In a recent podcast I discussed a running injury I sustained last spring that changed my life. In a lot of ways for the better. In particular how it allowed me to get back to my musical roots. I have been playing guitar, signing and writing songs since I was nineteen. In 2008 I made a career move and became a food service manager for a large retirement residence corporation. It was the end of music for me. Prior to that I had been very serious. I had a expansive home studio, including most instruments and recording equipment. I had a great crew of friends to jam with. I lived in Niagara Falls and spent my days off from my low stress cooking job busking, performing at open mics, strumming at bonfires or just playing the downtown streets in the evening. I love music and I loved my life.
Then I started working 60 hours a week. I was single and earning a huge salary. I bought Pro Tools (the industry standard recording equipment), a beautiful hollow-body guitar and everything else musical that I ever wanted. Problem was I had less than zero time to create. The toys began to pile up faster than I could learn to use them. In the end I sold most of it back off over the next couple years. I kept only my guitars and basic recording equipment hoping that one day I would revisit my past life.
I quit my illustrious career in serving cheap food to cranky old farts and became a carpenter. I loved the work. My boss is another story. We got along as much as we could, but cultural differences were among the least of our issues. After 3 years I parted ways and began yet another new career in retail. During this time I fell in love with trail running. This was my passion until "the incident" last May.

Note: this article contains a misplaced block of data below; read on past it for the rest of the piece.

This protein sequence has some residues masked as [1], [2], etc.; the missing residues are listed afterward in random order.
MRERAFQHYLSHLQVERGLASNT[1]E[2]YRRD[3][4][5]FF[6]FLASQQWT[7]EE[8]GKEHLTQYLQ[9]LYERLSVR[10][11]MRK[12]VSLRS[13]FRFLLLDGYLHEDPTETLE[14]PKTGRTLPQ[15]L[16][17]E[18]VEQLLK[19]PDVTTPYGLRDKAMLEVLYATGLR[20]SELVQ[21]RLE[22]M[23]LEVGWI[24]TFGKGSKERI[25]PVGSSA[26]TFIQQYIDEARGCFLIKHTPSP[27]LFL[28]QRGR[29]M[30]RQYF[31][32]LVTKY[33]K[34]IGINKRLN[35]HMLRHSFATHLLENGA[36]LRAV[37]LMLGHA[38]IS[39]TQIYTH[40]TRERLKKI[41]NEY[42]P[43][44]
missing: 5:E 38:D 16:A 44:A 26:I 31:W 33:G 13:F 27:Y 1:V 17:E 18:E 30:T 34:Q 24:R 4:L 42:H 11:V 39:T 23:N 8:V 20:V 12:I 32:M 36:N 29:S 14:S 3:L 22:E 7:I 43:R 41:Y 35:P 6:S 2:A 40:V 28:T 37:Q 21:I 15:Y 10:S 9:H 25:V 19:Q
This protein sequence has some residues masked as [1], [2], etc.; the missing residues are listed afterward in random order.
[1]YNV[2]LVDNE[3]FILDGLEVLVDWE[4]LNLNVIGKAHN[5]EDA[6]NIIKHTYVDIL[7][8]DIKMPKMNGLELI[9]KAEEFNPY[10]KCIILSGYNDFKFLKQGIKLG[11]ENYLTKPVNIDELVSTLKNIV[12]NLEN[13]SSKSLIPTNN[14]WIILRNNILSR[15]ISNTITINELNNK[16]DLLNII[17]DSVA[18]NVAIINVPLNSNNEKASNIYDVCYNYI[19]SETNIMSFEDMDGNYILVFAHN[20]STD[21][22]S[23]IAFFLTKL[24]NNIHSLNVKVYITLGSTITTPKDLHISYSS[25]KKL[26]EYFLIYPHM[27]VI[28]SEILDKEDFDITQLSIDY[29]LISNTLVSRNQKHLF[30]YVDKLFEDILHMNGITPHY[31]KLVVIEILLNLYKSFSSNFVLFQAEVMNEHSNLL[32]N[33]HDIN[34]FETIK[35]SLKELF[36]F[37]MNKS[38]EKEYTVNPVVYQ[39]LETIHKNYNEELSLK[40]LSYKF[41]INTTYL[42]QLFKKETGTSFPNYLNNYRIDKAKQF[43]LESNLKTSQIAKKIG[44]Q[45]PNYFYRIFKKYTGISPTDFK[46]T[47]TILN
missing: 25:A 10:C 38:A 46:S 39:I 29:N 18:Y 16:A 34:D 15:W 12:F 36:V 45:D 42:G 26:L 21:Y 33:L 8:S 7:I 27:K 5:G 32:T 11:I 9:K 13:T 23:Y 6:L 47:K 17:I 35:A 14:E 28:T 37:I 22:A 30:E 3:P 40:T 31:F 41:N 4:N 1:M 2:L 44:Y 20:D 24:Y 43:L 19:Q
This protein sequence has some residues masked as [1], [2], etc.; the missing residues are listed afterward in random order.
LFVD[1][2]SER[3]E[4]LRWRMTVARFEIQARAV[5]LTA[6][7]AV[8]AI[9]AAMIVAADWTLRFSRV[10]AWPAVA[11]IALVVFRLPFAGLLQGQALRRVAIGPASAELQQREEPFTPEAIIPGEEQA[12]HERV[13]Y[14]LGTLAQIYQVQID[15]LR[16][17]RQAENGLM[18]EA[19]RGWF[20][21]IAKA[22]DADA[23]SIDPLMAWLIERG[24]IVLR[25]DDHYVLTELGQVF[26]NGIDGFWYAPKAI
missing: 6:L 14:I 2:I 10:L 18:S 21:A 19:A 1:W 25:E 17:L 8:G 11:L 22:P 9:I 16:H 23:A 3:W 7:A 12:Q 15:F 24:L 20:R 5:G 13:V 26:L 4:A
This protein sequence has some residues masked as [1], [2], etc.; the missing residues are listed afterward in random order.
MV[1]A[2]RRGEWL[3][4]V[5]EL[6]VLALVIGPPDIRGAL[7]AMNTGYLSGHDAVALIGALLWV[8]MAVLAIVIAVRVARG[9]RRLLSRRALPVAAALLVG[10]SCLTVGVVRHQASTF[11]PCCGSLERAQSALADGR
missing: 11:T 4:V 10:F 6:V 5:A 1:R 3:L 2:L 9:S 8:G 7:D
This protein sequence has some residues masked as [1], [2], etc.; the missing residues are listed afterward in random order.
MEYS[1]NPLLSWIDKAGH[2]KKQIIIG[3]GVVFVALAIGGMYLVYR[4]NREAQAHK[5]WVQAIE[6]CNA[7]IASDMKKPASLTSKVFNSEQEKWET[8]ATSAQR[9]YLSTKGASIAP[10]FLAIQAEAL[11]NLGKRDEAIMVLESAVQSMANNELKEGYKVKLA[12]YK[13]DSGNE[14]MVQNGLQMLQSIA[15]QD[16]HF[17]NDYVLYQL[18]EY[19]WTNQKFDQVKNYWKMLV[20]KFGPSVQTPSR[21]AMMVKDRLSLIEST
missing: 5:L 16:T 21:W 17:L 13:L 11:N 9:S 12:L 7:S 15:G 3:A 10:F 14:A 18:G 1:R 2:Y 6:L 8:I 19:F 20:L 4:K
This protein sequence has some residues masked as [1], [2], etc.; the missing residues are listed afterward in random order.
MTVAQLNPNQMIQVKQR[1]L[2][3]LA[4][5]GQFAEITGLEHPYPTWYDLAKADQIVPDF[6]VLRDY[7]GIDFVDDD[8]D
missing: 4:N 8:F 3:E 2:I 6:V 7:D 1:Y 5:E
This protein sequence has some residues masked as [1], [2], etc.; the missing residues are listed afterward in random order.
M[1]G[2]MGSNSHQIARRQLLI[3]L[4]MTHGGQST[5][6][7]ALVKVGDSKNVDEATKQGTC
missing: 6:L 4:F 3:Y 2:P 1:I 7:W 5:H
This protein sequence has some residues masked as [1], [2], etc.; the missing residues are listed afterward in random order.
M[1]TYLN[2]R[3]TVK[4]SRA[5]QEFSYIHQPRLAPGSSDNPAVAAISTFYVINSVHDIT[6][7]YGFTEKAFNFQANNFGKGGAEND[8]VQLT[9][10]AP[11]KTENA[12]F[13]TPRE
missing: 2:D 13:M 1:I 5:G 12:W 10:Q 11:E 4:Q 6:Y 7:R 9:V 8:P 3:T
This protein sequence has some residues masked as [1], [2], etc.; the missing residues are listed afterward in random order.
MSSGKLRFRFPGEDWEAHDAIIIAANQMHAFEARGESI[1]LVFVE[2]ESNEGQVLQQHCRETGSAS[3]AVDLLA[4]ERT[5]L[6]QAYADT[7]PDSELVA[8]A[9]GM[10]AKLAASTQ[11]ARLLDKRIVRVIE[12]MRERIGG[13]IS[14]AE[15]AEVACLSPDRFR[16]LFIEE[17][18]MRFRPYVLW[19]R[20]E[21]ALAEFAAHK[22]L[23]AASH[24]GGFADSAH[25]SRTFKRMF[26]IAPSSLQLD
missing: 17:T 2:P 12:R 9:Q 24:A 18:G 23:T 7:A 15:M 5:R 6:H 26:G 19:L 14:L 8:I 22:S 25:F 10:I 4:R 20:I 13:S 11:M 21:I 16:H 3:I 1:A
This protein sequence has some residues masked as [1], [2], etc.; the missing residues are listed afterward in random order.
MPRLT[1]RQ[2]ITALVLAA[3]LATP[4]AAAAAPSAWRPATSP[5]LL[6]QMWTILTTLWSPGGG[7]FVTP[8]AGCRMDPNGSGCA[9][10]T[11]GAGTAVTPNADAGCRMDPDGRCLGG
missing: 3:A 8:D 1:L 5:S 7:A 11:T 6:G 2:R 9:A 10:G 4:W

I suddenly had more time than I knew what to do with. Actually that's not entirely true, I knew exactly what to do with it.
I took on the daunting task of relearning 2 albums worth of songs and a phone books' worth of covers. It was soul crushing to realize I could barely remember a riff or lyric, never mind lacking the finger strength and callouses to play for more than 5 minutes at a time. I was determined to bring music back into my life. I played shyly at first, barely able to control my nerves even playing for my wife. I had played new music night at big club in Toronto and now I was scared to play for my shadow.
Fast forward seven months of hard work and practice. I finally had my shit together enough to play live again. I packed up my beloved six-string sidekick and headed out for a local open mic night. When Chris and I arrived the place was packed. Signups had only been open ten minutes, but it was full. I looked around and realized the entire place was filled with Beard-sportin', guitar-totin' singer/songwriters. They were all me, I was all of them. Nothing special, nothing unique. A guy with a clipboard said "hey you can hang out until 11pm and play the open jam". What? It's ten after seven? What the hell am I going to do in a bar for four hours?? You see I don't drink, I don't stay out late and I don't hang out in bars. This is when it hit me... I have no place here. I used to drink, hang out in bars and I used to stay out late. I was trying to step back into a life I had no business being in. Rock 'n' Roll is synonymous with many things as we all know and it's for a reason. I realized that I wanted to play live, but only on my terms. It doesn't work like that. That's selfish.
The dream as I had envisioned it was over.
But... Then again it could be reborn another way. Thanks to the digital age there are now endless options. I have a home on a website called Bandcamp. It's a free place to put your music up for an audience. The thought hit me, "why couldn't I play live there?" I don't mean literally live broadcasts, but I could record live set lists and put them up for anyone who wants to listen.
So begins my project called "Live At Hohme Studios" My goal is to post a "live" show each week. Sometime dreams come true, but most times it's not how we expected.